Yes, I love you. I love you with all that I am, and I truly believe I always will. That’s the thing about first loves, right? They stay with you forever. Though you have not been my first love in the traditional relationship sense of the world, I think 15 years of friendship is a very special, though unique kind of relationship. And it’s been a special kind of love. The kind of love that has allowed me to grow and has given me support all at the same time. The kind of love that has provided me with a true sense of feeling safe, a sense of knowing I matter. The kind of love that is so rare, and yet so beautiful in all that it means.

Yet, because your presence in my life has brought me love, I am hopeful. I am hopeful that one day I will find the kind of love I wish you could show me now. Because in so many ways, you’ve done the best thing for us. Our friendship is too precious to take the risk of a relationship. You told me you vowed to never put yourself in a position where you might leave (since you had seen so many “friends” leave me, and knew how much it hurt me when they did). In its own way, that shows just how much your cherish me, and for that, I am eternally grateful.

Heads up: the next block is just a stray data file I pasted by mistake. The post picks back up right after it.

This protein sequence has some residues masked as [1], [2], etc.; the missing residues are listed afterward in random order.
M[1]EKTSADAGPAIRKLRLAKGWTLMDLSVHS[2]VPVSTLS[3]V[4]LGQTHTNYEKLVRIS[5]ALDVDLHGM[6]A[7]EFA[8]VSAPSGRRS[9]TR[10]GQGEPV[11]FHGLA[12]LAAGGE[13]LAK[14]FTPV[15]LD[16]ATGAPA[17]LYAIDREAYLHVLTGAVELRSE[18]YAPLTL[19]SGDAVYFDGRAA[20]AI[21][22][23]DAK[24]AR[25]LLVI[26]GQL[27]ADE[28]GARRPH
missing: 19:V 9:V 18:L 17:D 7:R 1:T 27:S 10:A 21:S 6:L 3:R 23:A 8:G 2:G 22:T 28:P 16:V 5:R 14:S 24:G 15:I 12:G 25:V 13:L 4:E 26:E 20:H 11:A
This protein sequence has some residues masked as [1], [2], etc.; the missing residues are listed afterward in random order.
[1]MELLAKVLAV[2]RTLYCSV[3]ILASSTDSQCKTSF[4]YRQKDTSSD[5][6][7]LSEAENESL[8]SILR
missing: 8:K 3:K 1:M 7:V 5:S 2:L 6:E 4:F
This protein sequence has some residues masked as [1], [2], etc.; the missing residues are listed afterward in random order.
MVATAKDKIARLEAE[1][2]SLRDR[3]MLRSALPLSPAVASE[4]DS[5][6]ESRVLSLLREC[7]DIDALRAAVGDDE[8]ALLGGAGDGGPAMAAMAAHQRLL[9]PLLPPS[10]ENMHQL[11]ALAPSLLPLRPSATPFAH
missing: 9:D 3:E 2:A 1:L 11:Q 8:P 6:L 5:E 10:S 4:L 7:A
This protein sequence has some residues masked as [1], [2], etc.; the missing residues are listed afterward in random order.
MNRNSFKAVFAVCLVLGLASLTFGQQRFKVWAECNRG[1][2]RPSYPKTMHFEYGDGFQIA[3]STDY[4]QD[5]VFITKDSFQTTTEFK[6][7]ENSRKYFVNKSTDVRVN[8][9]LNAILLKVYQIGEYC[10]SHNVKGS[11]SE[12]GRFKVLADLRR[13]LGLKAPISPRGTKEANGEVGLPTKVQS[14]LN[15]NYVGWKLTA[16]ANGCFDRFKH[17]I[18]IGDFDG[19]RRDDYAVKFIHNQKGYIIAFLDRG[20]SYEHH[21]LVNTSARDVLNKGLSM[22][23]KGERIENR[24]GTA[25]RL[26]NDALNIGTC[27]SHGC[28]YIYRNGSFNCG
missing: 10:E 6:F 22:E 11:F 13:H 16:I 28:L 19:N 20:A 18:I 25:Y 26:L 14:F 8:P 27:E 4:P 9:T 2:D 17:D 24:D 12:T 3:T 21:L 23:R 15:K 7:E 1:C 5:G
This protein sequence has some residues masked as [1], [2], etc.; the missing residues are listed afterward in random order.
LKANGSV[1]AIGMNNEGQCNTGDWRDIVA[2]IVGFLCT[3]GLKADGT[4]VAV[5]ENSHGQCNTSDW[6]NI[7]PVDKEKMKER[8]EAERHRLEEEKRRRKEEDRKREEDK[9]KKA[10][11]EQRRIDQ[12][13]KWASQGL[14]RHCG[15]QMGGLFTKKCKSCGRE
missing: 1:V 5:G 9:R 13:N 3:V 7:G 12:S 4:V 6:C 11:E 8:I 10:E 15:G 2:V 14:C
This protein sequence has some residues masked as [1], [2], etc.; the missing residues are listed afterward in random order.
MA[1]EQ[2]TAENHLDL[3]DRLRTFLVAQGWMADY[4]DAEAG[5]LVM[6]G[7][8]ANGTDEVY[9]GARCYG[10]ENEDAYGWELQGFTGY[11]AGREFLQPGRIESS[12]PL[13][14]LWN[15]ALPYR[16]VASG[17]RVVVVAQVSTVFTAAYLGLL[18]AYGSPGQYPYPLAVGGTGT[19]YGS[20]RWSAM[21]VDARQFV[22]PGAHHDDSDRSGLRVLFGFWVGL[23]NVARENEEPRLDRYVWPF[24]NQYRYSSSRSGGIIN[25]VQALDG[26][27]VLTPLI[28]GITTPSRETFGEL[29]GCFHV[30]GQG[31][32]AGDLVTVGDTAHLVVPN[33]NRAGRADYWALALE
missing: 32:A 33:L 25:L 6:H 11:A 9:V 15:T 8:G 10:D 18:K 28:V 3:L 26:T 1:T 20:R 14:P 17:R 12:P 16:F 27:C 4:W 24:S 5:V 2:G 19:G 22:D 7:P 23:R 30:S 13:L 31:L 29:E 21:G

I love you, and I always will. Your presence in my life has lifted me up while also breaking me down. Though that may sound sad, it’s good. You’ve helped me to experience an emotion I never thought I’d understand. Granted, though I am no closer to understanding it, I finally know the feeling of loving someone so much that it seems as if your heart might burst from happiness. And now, in this moment, I know what it means to love you, while also allowing other people in. For a while, I was afraid giving myself the opportunity to move on would mean I had to let you go, but that’s not what it means at all. It means loving you, keeping you in my heart, but making space in my heart for new possibilities. It means it’s possible to hold all kinds of love in your heart at once, and knowing there is always room for more.

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My First Speaking Event: Cerebral Palsy and Bullying

30 Oct

Last Thursday, I had my first speaking event. I spoke to an elementary school book club in Asheville who had read Out of My Mind, in which the main character in the novel has Cerebral Palsy, the same disability I have. I was asked to come and speak about being bullied in school because of my Cerebral Palsy.

Below is the talk I read to the students and their parents of the book club (disclaimer: I have changed the names of people in order to protect confidentially):